Several of our readers complain that the numbers keep rising over time despite the pills and shots. Diet helps in the program to bring blood sugar numbers down to more normal levels. I hope this helps your understanding of the job at hand for better health. Dorisena

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I've been looking into trying to see what to eat what not exercising once I'm able to get with a doctor I think like you said to find a target level with more understanding I should have better results I'm thinking

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Good idea. I don't worry about a target level because the normal target level is 100 on the blood sugar and the closer I can get to that, the better I feel.
I don't know that there is a specific high target level and it is reasonable that it would vary for different people. A diabetic coma is a frightening thing, as is a stroke. Even a TIA or bloody eyes that my mother had is scary to me. Also we would like to keep our blood pressure at a "normal" level. That's hard to do sometimes. I am working on it and the numbers are going down. Dorisena

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The body does not know the difference between sugar and carbs like a potatoe. They are the same . One baked potato is equal to. 1 cup of sugar as far as how insulin is affected. Hi glycemic Carbs are the 5 big whites . Potatos rice sugar white bread . Good carbs are berries and many veggies. Are low on the glycemic index brown rice is lower than white rice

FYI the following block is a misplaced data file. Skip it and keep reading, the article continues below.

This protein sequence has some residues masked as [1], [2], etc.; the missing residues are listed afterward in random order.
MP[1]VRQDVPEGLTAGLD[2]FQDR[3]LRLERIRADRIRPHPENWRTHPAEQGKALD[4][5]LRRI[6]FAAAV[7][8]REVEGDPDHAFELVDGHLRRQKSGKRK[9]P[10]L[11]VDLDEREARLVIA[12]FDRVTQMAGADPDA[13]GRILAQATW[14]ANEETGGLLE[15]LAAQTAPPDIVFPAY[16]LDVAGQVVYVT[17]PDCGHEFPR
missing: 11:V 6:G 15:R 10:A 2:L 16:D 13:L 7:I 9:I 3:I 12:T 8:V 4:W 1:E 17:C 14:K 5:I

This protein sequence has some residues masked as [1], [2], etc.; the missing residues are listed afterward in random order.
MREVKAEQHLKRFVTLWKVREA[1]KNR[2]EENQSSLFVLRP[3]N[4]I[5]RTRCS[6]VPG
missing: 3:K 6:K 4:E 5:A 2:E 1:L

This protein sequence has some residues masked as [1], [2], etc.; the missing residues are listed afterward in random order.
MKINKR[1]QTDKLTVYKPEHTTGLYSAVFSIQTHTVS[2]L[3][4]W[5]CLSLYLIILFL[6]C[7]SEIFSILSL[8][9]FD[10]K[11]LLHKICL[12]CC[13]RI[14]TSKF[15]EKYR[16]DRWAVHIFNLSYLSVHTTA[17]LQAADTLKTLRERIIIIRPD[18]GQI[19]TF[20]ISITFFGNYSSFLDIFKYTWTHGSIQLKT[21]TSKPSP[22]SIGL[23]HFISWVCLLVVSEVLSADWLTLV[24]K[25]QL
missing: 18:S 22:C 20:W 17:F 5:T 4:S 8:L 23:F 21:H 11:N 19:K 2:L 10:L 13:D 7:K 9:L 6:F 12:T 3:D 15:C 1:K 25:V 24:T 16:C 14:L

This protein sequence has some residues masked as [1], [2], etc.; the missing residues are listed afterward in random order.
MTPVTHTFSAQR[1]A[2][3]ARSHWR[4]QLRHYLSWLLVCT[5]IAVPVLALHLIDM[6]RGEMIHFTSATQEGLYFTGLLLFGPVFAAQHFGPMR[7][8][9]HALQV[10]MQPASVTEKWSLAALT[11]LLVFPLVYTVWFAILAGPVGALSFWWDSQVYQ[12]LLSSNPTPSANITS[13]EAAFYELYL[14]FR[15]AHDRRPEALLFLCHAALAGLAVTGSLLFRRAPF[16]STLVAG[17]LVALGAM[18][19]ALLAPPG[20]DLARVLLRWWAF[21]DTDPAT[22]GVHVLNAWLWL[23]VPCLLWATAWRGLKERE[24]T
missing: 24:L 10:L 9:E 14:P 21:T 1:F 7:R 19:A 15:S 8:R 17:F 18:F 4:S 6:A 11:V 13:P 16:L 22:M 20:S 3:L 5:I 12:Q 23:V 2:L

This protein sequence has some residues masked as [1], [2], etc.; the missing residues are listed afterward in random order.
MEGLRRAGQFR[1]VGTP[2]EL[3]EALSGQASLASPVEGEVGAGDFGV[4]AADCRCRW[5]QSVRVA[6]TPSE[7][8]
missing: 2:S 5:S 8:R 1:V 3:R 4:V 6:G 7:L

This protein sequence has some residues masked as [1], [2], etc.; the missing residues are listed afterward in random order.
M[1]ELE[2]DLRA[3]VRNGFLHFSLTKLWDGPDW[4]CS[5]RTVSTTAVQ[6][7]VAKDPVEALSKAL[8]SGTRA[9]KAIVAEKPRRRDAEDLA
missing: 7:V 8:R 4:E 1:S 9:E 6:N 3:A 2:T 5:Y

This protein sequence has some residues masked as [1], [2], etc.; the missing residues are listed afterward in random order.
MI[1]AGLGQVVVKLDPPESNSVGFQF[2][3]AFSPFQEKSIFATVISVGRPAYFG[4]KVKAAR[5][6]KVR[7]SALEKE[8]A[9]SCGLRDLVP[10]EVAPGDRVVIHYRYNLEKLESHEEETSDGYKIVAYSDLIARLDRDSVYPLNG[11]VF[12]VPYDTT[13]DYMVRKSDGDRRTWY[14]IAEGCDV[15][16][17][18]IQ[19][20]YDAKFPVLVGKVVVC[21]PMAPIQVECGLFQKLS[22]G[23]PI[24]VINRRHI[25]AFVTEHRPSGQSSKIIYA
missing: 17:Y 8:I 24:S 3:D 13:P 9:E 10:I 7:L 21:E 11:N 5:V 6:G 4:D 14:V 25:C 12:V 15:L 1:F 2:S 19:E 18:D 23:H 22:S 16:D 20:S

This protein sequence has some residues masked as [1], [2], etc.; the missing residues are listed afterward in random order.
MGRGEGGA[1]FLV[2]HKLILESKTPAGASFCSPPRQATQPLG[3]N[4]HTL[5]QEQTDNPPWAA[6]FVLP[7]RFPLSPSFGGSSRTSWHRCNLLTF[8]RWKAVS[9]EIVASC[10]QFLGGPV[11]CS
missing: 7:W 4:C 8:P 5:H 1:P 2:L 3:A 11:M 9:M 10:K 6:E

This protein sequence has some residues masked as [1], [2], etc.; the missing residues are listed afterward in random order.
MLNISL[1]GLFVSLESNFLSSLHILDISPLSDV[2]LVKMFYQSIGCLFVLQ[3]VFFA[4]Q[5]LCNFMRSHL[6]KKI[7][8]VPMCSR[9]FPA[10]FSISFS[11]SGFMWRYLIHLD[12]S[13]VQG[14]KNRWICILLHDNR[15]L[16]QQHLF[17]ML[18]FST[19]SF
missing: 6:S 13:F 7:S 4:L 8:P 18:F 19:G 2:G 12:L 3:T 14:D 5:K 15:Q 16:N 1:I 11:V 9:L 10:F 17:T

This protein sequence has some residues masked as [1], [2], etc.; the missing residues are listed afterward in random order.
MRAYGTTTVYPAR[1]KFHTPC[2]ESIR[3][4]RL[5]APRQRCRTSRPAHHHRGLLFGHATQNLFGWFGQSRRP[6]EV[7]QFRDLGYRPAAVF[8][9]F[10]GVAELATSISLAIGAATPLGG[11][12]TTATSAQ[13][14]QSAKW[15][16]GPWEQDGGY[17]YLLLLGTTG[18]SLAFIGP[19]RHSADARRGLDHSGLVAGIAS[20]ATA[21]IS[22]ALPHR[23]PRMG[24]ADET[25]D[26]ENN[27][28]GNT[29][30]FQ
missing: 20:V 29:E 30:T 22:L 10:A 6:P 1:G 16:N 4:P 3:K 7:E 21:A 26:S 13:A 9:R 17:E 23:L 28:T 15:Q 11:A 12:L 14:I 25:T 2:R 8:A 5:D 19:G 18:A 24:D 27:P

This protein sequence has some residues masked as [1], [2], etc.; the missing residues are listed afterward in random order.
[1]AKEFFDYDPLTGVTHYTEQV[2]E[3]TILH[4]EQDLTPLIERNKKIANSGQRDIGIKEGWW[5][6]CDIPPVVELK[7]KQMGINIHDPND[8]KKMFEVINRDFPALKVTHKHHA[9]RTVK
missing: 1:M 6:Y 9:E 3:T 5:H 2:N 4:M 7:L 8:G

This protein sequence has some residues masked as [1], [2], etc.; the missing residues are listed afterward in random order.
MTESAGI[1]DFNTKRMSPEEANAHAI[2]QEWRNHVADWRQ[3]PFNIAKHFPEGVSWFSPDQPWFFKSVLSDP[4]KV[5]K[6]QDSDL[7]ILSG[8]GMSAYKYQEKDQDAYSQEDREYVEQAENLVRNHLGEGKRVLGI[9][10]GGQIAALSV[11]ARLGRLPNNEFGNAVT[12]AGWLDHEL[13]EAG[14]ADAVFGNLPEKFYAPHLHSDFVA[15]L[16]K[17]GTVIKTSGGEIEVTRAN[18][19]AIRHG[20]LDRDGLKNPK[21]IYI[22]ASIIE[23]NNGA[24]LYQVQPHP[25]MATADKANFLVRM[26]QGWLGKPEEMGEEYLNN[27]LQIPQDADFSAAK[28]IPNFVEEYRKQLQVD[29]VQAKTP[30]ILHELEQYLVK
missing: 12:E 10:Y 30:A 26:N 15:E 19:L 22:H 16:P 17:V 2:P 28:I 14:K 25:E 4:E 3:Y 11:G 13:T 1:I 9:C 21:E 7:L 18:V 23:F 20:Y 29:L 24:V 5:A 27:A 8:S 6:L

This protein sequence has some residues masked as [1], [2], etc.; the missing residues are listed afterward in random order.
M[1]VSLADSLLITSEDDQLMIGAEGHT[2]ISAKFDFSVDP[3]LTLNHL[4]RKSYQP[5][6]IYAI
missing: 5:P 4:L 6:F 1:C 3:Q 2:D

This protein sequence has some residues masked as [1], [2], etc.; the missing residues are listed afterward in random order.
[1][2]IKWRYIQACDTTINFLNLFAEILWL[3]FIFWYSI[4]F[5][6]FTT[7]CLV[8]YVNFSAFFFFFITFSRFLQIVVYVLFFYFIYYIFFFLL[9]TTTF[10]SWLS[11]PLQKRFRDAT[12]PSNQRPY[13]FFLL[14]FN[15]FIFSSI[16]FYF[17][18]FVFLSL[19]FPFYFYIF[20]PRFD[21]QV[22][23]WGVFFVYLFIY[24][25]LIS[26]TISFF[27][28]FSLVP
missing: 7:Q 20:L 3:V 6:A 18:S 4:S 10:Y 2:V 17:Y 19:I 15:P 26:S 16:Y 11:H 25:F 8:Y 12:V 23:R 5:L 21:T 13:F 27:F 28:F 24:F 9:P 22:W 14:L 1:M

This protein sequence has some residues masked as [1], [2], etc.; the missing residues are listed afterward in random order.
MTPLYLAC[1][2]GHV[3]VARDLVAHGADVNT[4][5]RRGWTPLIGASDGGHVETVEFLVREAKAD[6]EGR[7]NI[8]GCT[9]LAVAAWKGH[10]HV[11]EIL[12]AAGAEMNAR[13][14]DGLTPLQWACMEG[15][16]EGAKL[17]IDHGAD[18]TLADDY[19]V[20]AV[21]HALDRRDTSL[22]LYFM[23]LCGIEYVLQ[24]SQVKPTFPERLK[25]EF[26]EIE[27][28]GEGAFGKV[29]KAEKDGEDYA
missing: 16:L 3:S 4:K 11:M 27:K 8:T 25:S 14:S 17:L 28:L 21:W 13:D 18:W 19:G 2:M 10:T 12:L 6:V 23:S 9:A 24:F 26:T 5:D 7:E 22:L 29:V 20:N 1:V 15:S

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That is very interesting, but not the whole picture when eating. I didn't know that a potato is equal to one cup of sugar. It matters how much butter and sour cream you put on the potato because the fat slows down the spike in sugar levels. I also put broccoli, red peppers, cheese, or anything else I might have, like chopped spinach, and make a meal out of it. Red Lobster restaurant used to have a loaded baked potato with lobster sauce on it. Yummy.
The same with the apple pie. Some apples are sweeter than others, and putting them in a pie crust with lots of fat slows down the sugar spike. I used to be able to eat one piece and get by without a spike, but not anymore. Yes, I agree about the veggies and berries. I have always eaten lots of veggies because we gardened and that is what we had available to eat. I really don't know how I got in trouble with diabetes except i baked too many goodies for my family.
And I had to give up my long walks because of bad knees. When I quit the sweets during the garden months, my knees didn't hurt so much. Eventually I had two replacements. I wish I had known more about inflammation and antioxidant foods. There's always more to learn. Dorisena

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@dorisena

Good idea. I don't worry about a target level because the normal target level is 100 on the blood sugar and the closer I can get to that, the better I feel.
I don't know that there is a specific high target level and it is reasonable that it would vary for different people. A diabetic coma is a frightening thing, as is a stroke. Even a TIA or bloody eyes that my mother had is scary to me. Also we would like to keep our blood pressure at a "normal" level. That's hard to do sometimes. I am working on it and the numbers are going down. Dorisena

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Yes it is scary that why I want to fight this now

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I have a 400 pge book of foods on the glycemic index. Anything over 50 is too high to eat much of and try to eat carbs below 50 Here is a Harvard medical brief but helpful foods 100 is maxed out on carbs but I remember on one list a potato was 110. Yikes.
https://www.health.harvard.edu/diseases-and-conditions/glycemic-index-and-glycemic-load-for-100-foods

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I lose a lot of weight if I keep to under 50